The reason for this meeting is that Betts wants to publicize his new band, Dickey Betts Great Southern. He does not particularly want to discuss the breakup of the Allman Brothers or Gregg Allman because to him at this point, in spite of the legal battles which are ensnaring his recording contract, that is just about far behind. But the question has to be asked. Betts hesitates, considering. “I told the real hard story about all that to a lot of reporters,” he says, looking intensely at his hands in front of him. “I don’t want to deprive you of the story, but I have to say I’m getting real tired of it, talking about it all because it’s nailing Gregg’s ass — and I’m tired of nailing people’s asses.” Betts never refers to specifics of the infamous drug case in which Gregg Allman, in exchange for leniency, seemingly ratted on their mutual friend Scooter Herring, who received a sentence partially as a result of the testimony, of 75 years. “Now I realize,” Betts continues in low key, “that Gregg was in a bad situation. But I think he could have handled it a lot better. I think he should have had a little more insight into what was going to happen to everybody around him.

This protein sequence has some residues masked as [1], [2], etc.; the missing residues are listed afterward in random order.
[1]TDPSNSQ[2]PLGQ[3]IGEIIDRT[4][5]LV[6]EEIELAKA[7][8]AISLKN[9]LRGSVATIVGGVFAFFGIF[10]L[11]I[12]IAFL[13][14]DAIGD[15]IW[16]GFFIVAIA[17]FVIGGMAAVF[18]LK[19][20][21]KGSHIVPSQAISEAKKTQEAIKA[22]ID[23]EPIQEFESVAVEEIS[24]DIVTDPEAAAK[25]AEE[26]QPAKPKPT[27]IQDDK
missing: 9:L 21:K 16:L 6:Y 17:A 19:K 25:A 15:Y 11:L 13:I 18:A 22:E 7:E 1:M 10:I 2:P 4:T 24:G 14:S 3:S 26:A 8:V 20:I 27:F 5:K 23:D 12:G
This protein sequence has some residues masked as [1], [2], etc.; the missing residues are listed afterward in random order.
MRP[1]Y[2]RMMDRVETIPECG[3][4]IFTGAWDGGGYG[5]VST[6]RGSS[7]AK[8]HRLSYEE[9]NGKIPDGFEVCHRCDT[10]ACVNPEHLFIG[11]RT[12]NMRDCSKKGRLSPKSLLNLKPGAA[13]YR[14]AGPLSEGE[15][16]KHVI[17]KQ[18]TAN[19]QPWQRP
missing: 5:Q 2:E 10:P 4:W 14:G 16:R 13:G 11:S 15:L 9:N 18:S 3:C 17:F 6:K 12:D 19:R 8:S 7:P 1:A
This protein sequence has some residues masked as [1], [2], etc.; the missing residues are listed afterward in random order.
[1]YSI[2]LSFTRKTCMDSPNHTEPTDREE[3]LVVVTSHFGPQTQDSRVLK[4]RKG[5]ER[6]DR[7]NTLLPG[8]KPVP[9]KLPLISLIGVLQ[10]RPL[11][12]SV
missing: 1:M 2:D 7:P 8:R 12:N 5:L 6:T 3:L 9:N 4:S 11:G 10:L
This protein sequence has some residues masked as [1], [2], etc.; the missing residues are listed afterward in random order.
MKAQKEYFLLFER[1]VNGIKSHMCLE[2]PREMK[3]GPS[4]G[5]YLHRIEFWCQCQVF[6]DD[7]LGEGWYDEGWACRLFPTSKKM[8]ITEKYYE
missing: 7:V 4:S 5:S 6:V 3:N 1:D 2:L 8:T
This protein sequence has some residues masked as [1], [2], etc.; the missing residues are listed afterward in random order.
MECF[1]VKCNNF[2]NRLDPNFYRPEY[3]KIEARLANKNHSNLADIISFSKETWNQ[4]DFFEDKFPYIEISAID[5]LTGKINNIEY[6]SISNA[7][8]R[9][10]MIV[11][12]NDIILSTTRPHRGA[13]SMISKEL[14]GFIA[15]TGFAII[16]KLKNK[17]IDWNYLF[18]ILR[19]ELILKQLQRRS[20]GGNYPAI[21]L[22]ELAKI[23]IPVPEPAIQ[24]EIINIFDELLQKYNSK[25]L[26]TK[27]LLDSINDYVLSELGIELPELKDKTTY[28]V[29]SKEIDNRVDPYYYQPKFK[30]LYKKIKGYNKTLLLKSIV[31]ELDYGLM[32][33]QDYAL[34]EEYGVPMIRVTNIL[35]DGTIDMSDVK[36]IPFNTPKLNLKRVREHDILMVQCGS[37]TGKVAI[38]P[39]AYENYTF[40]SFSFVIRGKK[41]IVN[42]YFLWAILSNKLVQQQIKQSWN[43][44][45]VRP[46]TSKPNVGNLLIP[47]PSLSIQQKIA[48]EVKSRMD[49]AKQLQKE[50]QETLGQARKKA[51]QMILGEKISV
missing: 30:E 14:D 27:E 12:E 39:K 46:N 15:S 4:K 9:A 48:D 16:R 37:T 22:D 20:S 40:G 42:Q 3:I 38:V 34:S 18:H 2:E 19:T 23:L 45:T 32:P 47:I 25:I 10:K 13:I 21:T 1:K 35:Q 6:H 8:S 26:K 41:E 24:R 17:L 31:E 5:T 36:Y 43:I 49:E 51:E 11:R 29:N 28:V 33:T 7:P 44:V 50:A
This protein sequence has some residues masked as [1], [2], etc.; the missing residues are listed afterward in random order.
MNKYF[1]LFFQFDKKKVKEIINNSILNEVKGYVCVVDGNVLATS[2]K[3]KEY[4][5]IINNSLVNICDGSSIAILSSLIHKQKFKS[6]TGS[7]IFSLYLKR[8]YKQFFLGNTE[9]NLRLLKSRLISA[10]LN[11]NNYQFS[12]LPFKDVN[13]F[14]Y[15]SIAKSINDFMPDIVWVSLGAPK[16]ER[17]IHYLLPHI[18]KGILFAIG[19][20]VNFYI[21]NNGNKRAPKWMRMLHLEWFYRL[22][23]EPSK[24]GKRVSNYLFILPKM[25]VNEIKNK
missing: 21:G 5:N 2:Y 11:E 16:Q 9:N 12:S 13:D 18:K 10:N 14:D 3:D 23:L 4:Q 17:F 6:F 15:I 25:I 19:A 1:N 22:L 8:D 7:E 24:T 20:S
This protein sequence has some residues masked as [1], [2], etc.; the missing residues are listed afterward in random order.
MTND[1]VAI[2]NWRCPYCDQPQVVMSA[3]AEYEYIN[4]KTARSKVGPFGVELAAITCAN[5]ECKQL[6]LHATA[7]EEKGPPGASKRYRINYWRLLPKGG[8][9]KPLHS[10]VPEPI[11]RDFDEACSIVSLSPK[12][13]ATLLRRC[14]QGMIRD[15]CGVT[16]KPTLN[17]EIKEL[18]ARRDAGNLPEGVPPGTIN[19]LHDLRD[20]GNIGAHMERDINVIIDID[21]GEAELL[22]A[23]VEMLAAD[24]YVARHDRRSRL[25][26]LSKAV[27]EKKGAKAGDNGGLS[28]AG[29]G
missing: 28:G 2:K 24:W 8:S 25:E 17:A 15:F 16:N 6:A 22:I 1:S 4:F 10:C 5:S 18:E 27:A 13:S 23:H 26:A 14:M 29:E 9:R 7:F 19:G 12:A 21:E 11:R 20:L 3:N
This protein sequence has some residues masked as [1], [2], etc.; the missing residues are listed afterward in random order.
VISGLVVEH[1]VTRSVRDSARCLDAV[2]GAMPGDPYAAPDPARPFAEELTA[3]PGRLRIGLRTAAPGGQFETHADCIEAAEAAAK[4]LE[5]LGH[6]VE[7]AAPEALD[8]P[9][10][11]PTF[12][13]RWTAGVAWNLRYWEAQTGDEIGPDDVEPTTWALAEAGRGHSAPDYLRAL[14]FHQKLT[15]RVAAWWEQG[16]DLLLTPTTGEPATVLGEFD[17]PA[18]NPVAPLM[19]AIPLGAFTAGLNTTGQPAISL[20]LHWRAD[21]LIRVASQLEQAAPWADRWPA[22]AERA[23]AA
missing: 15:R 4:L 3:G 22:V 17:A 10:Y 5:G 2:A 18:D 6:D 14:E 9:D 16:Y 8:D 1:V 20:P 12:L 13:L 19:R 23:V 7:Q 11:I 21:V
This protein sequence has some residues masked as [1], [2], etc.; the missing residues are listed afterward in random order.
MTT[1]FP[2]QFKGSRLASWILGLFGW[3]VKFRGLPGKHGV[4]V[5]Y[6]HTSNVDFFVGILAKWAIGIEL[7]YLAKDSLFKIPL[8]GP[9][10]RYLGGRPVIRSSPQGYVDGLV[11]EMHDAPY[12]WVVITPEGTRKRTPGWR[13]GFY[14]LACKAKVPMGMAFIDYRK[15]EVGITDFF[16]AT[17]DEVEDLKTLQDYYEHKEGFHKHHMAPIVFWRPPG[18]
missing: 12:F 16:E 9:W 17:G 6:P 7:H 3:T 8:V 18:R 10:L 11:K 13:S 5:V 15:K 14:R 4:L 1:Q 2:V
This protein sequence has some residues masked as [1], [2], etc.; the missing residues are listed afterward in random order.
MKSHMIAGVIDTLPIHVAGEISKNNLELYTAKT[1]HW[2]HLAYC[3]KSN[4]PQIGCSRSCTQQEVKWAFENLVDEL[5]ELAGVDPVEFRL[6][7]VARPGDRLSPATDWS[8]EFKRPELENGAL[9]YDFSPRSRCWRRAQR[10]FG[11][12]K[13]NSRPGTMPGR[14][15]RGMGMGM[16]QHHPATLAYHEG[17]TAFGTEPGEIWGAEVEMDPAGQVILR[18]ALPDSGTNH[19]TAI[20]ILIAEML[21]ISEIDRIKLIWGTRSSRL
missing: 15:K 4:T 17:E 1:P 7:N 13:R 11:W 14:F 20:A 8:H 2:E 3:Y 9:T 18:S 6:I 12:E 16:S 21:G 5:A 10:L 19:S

“He made a real bad mistake that hurt a real close friend of mine and the rest of the guys in the band — and was what supposed to be a friend of his. So he’s got some dues to pay for that.” In other words, Gregg has violated a gentleman’s code.
But Betts keeps it all in perspective; Allman’s transgression is not the most important matter at hand. First, there’s a friend. Betts cheers somewhat. “I think Scooter’s gonna eventually come out of it. Things are lookin’ real good for him. I think they’re gonna lighten his sentence — mainly because of the public sentiment drummed up from all the interviews and from having it written the way it was. I think people are beginning to say Scooter didn’t deserve it.”
And was Gregg’s testimony the main reason for the Allman Brothers breakup?